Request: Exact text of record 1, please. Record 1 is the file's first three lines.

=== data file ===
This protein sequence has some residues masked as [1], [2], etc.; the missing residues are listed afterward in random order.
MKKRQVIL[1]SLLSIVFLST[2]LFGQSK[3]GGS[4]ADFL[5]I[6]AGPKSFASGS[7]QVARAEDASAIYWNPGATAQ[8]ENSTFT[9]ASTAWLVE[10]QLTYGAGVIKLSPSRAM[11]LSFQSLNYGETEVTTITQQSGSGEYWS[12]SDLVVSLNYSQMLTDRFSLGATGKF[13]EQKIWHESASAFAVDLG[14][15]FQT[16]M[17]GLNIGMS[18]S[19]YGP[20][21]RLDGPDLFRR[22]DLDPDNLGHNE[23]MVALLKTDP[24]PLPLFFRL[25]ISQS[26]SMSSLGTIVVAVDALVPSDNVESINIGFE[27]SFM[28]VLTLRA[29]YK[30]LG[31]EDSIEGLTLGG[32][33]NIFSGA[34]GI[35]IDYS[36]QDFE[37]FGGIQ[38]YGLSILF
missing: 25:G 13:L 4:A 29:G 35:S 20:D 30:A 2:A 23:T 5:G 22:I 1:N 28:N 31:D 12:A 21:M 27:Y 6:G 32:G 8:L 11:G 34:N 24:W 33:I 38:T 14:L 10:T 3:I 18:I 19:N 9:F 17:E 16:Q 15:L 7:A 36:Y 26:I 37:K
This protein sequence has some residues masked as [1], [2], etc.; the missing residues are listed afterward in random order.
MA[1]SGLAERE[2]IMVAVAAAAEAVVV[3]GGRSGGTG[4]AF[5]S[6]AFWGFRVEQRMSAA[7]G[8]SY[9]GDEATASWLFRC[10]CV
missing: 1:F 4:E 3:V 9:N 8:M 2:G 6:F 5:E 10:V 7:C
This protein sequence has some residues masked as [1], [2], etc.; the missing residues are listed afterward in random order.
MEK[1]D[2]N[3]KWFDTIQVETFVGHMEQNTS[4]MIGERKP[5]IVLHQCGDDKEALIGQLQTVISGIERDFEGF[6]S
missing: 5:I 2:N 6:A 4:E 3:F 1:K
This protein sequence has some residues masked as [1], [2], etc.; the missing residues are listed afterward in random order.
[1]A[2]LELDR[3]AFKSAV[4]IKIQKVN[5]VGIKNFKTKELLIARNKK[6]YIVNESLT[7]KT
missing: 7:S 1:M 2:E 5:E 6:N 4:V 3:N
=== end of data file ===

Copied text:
This protein sequence has some residues masked as [1], [2], etc.; the missing residues are listed afterward in random order.
MKKRQVIL[1]SLLSIVFLST[2]LFGQSK[3]GGS[4]ADFL[5]I[6]AGPKSFASGS[7]QVARAEDASAIYWNPGATAQ[8]ENSTFT[9]ASTAWLVE[10]QLTYGAGVIKLSPSRAM[11]LSFQSLNYGETEVTTITQQSGSGEYWS[12]SDLVVSLNYSQMLTDRFSLGATGKF[13]EQKIWHESASAFAVDLG[14][15]FQT[16]M[17]GLNIGMS[18]S[19]YGP[20][21]RLDGPDLFRR[22]DLDPDNLGHNE[23]MVALLKTDP[24]PLPLFFRL[25]ISQS[26]SMSSLGTIVVAVDALVPSDNVESINIGFE[27]SFM[28]VLTLRA[29]YK[30]LG[31]EDSIEGLTLGG[32][33]NIFSGA[34]GI[35]IDYS[36]QDFE[37]FGGIQ[38]YGLSILF
missing: 25:G 13:L 4:A 29:G 35:S 20:D 30:A 2:A 23:T 5:G 22:I 1:N 28:N 31:D 12:A 21:M 27:Y 6:G 32:G 8:L 11:G 34:N 24:W 33:I 38:T 14:L 10:T 3:I 18:I 19:N 9:F 17:E 16:Q 15:L 7:A 36:Y 26:I 37:K